Study suggests mercury and autism linked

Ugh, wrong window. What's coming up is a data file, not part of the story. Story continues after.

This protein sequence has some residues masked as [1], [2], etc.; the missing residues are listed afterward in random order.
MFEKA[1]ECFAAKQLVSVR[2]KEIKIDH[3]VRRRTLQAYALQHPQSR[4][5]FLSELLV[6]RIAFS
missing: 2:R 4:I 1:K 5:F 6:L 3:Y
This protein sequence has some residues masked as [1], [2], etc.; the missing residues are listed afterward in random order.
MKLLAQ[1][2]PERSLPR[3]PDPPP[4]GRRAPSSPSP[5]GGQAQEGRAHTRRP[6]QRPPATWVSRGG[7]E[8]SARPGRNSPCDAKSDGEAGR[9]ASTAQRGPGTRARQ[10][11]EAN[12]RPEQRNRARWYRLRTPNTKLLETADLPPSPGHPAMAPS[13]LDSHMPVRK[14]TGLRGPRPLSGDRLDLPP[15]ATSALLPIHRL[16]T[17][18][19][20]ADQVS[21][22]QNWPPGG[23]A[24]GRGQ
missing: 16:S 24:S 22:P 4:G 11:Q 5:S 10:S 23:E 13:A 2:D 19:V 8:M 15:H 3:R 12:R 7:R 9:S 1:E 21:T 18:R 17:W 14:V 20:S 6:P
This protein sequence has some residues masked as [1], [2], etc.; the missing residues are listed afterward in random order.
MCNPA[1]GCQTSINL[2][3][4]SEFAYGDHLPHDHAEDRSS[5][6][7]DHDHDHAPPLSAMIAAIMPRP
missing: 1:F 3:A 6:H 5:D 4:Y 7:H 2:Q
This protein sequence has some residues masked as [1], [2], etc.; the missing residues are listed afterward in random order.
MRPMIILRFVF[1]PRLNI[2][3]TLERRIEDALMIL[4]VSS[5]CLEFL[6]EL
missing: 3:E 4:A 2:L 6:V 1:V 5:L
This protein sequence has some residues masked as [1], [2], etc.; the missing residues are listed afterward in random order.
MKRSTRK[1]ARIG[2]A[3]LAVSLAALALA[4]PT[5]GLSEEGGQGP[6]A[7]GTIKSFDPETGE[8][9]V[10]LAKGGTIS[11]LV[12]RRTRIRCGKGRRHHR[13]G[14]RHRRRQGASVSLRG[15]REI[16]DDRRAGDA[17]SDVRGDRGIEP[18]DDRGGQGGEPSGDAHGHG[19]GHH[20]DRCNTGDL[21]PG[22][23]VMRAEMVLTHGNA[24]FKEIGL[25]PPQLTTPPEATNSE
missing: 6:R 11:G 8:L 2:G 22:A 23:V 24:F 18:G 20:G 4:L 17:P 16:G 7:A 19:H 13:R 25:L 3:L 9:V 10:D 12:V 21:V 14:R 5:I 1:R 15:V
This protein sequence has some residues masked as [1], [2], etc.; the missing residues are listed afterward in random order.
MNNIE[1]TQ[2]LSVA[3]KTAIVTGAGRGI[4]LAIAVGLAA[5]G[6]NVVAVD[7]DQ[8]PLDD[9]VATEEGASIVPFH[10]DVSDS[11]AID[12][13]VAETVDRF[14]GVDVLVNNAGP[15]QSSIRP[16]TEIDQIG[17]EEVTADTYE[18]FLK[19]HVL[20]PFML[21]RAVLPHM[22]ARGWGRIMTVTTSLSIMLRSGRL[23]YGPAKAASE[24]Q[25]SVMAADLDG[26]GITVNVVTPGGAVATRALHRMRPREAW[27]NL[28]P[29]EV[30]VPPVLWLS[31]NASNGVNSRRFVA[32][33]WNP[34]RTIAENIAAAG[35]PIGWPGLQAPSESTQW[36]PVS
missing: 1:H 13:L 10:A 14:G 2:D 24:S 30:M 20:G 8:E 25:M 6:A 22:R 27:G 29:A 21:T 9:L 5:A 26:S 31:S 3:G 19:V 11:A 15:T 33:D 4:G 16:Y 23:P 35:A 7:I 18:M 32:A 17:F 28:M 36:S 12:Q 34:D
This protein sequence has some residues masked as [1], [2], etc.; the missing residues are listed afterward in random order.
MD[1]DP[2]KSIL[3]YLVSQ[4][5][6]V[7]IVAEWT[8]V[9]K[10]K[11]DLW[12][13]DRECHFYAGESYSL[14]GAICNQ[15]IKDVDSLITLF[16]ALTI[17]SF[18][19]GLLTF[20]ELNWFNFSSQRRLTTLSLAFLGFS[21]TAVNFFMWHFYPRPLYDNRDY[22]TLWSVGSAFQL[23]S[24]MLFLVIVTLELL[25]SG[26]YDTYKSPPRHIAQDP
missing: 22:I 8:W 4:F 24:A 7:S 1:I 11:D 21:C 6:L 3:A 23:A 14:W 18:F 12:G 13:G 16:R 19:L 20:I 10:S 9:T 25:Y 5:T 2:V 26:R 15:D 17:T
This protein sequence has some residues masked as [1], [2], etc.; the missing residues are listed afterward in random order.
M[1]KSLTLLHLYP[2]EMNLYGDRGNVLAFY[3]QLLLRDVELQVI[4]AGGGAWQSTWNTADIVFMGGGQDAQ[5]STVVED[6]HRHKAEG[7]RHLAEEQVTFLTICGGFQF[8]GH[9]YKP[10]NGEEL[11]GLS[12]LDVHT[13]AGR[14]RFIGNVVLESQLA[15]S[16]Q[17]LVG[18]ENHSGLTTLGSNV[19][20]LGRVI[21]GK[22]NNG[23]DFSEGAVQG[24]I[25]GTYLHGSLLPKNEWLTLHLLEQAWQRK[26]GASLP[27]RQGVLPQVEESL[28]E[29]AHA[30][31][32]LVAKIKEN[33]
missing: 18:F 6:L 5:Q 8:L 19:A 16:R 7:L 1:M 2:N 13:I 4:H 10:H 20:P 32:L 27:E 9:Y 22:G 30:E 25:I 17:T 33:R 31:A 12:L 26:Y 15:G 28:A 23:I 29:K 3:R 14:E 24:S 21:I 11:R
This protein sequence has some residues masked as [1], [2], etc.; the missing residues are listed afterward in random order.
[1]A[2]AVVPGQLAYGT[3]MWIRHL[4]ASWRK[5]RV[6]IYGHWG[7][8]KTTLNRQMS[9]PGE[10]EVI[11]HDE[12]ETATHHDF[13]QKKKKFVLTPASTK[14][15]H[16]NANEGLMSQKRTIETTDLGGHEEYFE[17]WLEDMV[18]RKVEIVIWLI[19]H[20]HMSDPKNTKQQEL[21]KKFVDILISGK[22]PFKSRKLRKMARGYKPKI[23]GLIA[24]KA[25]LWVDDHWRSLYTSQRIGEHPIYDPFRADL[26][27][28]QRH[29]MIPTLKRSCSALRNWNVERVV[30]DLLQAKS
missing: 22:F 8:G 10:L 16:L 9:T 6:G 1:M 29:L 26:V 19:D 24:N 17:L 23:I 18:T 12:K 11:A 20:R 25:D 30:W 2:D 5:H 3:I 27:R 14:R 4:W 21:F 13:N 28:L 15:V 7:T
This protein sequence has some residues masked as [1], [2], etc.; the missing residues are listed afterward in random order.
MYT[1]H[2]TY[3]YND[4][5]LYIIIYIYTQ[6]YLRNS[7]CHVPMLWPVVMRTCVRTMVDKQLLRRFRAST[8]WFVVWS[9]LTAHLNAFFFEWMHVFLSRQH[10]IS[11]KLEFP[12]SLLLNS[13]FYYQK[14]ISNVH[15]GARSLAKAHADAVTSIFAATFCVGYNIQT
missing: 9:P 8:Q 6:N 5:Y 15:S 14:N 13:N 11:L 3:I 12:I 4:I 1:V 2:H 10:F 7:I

Higher levels of mercury in the environment may be linked to higher rates of autism, a study of Texas school districts found. Districts with the highest rates of autism and special-education students also had the most mercury in the air and water, researchers discovered. They caution that the study doesn’t prove a causal link, but say the connection is worrisome and deserving of further study, as autism rates have soared in the last 20 years. Autism is a developmental disorder characterized by a range of symptoms including anti-social behavior, poor language skills, and isolation from the rest of the world (sound like a famous Texan you know?). The study found that for every 1,000 pounds of mercury released, there was a 43 percent increase in special-ed services and a 61 percent increase in autism. The U.S. EPA released its new mercury regulations this week, which allow heavy emitters to buy the “right” to pollute from cleaner sources — potentially bad news for school districts near big polluters.